QtQml Scope and Naming Resolution

QML property bindings, inline functions, and imported JavaScript files all run in a JavaScript scope. Scope controls which variables an expression can access, and which variable takes precedence when two or more names conflict.

As JavaScript’s built-in scope mechanism is very simple, QML enhances it to fit more naturally with the QML language extensions.

QML’s scope extensions do not interfere with JavaScript’s natural scoping. JavaScript programmers can reuse their existing knowledge when programming functions, property bindings or imported JavaScript files in QML.

In the following example, the addConstant() method will add 13 to the parameter passed just as the programmer would expect irrespective of the value of the QML object’s a and b properties.

QtObject {
    property int a: 3
    property int b: 9
    function addConstant(b) {
        var a = 13;
        return b + a;
    }
}

That QML respects JavaScript’s normal scoping rules even applies in bindings. This totally evil, abomination of a binding will assign 12 to the QML object’s a property.

QtObject {
    property int a
    a: { var a = 12; a; }
}

Every JavaScript expression, function or file in QML has its own unique variable object. Local variables declared in one will never conflict with local variables declared in another.

QML Documents include import statements that define the type names and JavaScript files visible to the document. In addition to their use in the QML declaration itself, type names are used by JavaScript code when accessing attached properties and enumeration values.

The effect of an import applies to every property binding, and JavaScript function in the QML document, even those in nested inline components. The following example shows a simple QML file that accesses some enumeration values and calls an imported JavaScript function.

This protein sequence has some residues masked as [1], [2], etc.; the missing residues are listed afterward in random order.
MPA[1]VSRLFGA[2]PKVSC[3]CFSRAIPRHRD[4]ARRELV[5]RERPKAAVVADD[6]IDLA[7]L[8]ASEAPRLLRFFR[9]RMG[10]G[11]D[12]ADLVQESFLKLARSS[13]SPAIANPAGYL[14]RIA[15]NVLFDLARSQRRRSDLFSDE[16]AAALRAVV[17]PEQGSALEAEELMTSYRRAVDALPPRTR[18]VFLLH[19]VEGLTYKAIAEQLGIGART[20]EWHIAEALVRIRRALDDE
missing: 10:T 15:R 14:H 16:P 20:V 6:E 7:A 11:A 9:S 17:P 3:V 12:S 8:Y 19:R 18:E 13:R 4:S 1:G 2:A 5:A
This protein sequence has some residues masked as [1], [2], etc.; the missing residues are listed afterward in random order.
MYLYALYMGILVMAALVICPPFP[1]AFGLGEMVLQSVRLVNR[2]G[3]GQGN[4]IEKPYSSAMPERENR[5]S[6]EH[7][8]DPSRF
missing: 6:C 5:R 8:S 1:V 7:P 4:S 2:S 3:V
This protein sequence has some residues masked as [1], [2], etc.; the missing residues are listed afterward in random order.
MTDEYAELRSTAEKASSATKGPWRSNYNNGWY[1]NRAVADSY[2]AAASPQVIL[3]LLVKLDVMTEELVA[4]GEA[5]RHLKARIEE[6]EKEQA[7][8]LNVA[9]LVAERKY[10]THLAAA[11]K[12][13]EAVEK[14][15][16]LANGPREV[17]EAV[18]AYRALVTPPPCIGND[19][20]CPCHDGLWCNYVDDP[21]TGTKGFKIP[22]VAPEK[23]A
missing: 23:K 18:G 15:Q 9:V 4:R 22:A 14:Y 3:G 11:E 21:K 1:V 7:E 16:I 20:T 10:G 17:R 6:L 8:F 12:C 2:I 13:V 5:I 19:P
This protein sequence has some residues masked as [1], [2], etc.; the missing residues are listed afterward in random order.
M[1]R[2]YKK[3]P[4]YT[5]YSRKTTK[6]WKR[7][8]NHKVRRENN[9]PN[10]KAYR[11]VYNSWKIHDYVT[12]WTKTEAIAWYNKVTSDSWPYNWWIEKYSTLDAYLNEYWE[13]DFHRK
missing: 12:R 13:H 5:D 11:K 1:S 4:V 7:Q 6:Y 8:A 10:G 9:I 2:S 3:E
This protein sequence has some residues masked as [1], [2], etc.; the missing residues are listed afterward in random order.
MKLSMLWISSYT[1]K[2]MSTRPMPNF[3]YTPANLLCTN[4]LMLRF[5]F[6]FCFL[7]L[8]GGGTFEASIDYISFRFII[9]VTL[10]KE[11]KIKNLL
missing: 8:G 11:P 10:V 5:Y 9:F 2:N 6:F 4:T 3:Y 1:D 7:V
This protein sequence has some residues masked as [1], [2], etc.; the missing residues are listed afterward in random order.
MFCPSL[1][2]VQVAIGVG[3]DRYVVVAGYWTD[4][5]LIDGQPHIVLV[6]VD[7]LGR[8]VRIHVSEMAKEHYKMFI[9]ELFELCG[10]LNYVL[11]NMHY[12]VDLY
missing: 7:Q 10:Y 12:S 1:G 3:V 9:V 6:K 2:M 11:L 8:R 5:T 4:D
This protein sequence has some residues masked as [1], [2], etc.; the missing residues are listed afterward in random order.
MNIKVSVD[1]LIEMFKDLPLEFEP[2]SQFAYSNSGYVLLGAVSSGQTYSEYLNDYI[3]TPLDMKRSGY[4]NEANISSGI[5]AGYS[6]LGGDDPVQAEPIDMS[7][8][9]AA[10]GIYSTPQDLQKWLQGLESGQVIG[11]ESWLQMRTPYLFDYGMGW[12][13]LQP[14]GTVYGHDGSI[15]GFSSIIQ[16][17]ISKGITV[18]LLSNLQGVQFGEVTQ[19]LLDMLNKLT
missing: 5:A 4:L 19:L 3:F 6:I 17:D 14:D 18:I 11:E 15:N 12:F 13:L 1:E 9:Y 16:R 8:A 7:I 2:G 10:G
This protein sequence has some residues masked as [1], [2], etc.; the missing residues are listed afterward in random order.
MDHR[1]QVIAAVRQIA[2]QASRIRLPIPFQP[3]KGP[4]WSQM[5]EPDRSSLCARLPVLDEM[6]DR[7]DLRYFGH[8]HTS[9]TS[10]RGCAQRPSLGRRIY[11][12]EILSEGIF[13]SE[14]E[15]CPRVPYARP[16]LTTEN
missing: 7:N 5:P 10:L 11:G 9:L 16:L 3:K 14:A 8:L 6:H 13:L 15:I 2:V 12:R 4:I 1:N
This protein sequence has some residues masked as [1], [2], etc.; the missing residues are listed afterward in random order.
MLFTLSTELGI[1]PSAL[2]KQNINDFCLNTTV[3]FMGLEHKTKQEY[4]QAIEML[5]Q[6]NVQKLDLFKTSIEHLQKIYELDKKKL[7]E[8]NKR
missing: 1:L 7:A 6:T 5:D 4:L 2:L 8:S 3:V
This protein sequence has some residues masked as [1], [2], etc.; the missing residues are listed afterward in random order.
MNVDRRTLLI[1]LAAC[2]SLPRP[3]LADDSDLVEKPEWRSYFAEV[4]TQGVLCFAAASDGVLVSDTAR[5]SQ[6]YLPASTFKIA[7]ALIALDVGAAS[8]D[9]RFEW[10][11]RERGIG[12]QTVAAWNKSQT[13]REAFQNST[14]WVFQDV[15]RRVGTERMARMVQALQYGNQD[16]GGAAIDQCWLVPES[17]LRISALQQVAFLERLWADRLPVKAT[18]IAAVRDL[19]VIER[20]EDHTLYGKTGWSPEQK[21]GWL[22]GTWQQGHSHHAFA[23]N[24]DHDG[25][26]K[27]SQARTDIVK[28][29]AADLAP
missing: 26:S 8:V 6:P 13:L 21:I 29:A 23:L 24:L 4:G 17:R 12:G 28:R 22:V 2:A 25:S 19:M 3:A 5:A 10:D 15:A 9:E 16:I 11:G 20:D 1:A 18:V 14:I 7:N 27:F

import QtQuick 2.0
import "code.js" as Code
ListView {
    snapMode: ListView.SnapToItem
    delegate: Component {
        Text {
            elide: Text.ElideMiddle
            text: "A really, really long string that will require eliding."
            color: Code.defaultColor()
        }
    }
}

An object which has a property binding is known has the binding’s scope object. In the following example, the Item object is the binding’s scope object.

Item {
    anchors.left: parent.left
}

Bindings have access to the scope object’s properties without qualification. In the previous example, the binding accesses the Item’s parent property directly, without needing any form of object prefix. QML introduces a more structured, object-oriented approach to JavaScript, and consequently does not require the use of the JavaScript this property.

Care must be used when accessing attached properties from bindings due to their interaction with the scope object. Conceptually attached properties exist on all objects, even if they only have an effect on a subset of those. Consequently unqualified attached property reads will always resolve to an attached property on the scope object, which is not always what the programmer intended.

For example, the PathView type attaches interpolated value properties to its delegates depending on their position in the path. As PathView only meaningfully attaches these properties to the root object in the delegate, any sub-object that accesses them must explicitly qualify the root object, as shown below.

PathView {
    delegate: Component {
        Rectangle {
            id: root
            Image {
                scale: root.PathView.scale
            }
        }
    }
}

If the Image object omitted the root prefix, it would inadvertently access the unset PathView.scale attached property on itself.

Each QML component in a QML document defines a logical scope. Each document has at least one root component, but can also have other inline sub-components. The component scope is the union of the object ids within the component and the component’s root object’s properties.

Item {
    property string title
    Text {
        id: titletype
        text: "<b>" + title + "</b>"
        font.pixelSize: 22
        anchors.top: parent.top
    }
    Text {
        text: titletype.text
        font.pixelSize: 18
        anchors.bottom: parent.bottom
    }
}

The example above shows a simple QML component that displays a rich text title string at the top, and a smaller copy of the same text at the bottom. The first Text type directly accesses the component’s title property when forming the text to display. That the root type’s properties are directly accessible makes it trivial to distribute data throughout the component.